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24 NGOs in Russia Labeled as Foreign Agents in 2013

A woman surveys the work of a graffiti artist, who has painted the words "Foreign Agent" on the side of a building.

The Prosecutor General's Office said it identified 24 nongovernmental organizations as "foreign agents" last year, in line with a law that rights groups say is intended to limit dissent in Russia.

In particular, a report by Prosecutor General Yury Chaika singled out human rights group Public Verdict Foundation for the legal support it gave to defendants in the so-called Bolotnaya case, brought against participants in the May 2012 anti-Kremlin protests, Interfax reported Monday.

The foundation, which received funding from the U.S., offered assistance to organizers to ensure public demonstrations took place, the report said, in comments carried by Interfax. The foundation also helped "shape public opinion about the excessive actions of the government in curtailing violations" during the Bolotnaya protests, the report noted.

In addition to the 24 groups required to register as "foreign agents," prosecutors identified 215 NGOs, which received funding of more than 6 billion rubles ($167.9 million) from abroad between 2010-2013 and which appeared to display signs of political activity.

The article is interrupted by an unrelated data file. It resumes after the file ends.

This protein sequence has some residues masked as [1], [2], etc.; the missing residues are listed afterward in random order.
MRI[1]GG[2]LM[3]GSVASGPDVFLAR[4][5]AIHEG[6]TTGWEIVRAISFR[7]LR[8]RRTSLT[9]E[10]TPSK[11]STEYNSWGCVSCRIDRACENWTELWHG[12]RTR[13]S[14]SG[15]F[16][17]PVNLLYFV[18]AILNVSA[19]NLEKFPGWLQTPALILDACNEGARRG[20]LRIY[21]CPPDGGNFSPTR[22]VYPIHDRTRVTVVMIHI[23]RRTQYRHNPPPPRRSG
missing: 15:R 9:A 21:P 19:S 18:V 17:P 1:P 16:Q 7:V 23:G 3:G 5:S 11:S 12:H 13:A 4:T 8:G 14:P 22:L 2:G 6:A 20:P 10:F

A controversial law passed in 2012 requires all human rights groups and NGOs that receive foreign-backing and engage in "political activity" to register as "foreign agents" — a term that many rights groups have said would make them targets of persecution.

One major Russian human rights group, St. Petersburg-based rights organization ADC Memorial, is awaiting liquidation under the new law for refusing to register as a "foreign agent" with the Justice Ministry.

On the day Memorial's liquidation was announced last week, State Duma Deputy Andrei Lugovoi proposed amendments to the "foreign agent" law that would further restrict NGOs and allow the Justice Ministry to decide for itself which noncommercial organizations should be deemed "foreign agents."

In a speech to the Federal Security Service earlier this month, President Vladimir Putin said Russia faces a threat from NGOs "serving foreign national interests." He told his security chiefs to ensure that Russia does not follow what he said was Ukraine's example by letting the West use local civil rights groups to foment unrest.

So far, nearly all NGOs have refused to register under the "foreign agents" law, saying that accepting the label would invite persecution and undermine their credibility.

See also:

First 'Foreign Agent' NGO Registers Under New Law

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